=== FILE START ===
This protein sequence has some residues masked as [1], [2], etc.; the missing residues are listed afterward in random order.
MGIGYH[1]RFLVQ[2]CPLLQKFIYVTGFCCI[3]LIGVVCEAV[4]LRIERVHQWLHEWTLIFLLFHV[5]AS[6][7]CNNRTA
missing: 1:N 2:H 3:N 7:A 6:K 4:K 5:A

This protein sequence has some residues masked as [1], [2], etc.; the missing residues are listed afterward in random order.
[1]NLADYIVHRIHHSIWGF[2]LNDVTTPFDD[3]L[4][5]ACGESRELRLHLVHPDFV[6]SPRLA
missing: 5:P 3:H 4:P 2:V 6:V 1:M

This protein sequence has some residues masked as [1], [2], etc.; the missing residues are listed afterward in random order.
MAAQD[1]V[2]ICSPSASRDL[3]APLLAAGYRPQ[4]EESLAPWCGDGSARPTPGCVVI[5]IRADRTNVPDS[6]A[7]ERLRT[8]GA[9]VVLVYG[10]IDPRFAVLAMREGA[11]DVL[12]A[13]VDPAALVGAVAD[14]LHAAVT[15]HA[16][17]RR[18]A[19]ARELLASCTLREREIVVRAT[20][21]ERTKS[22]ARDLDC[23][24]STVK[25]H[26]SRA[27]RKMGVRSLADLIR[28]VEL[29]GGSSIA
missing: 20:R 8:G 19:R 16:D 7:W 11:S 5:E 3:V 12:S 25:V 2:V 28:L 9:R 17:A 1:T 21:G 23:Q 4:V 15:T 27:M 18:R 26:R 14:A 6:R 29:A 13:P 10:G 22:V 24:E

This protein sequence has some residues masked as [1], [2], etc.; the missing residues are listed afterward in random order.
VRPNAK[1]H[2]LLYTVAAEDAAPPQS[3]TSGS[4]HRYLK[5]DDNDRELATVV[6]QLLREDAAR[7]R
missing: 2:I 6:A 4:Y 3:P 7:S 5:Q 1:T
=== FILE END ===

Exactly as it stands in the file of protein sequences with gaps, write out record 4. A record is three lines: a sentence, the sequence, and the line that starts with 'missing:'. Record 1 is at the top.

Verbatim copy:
This protein sequence has some residues masked as [1], [2], etc.; the missing residues are listed afterward in random order.
VRPNAK[1]H[2]LLYTVAAEDAAPPQS[3]TSGS[4]HRYLK[5]DDNDRELATVV[6]QLLREDAAR[7]R
missing: 2:I 6:A 4:Y 3:P 7:S 5:Q 1:T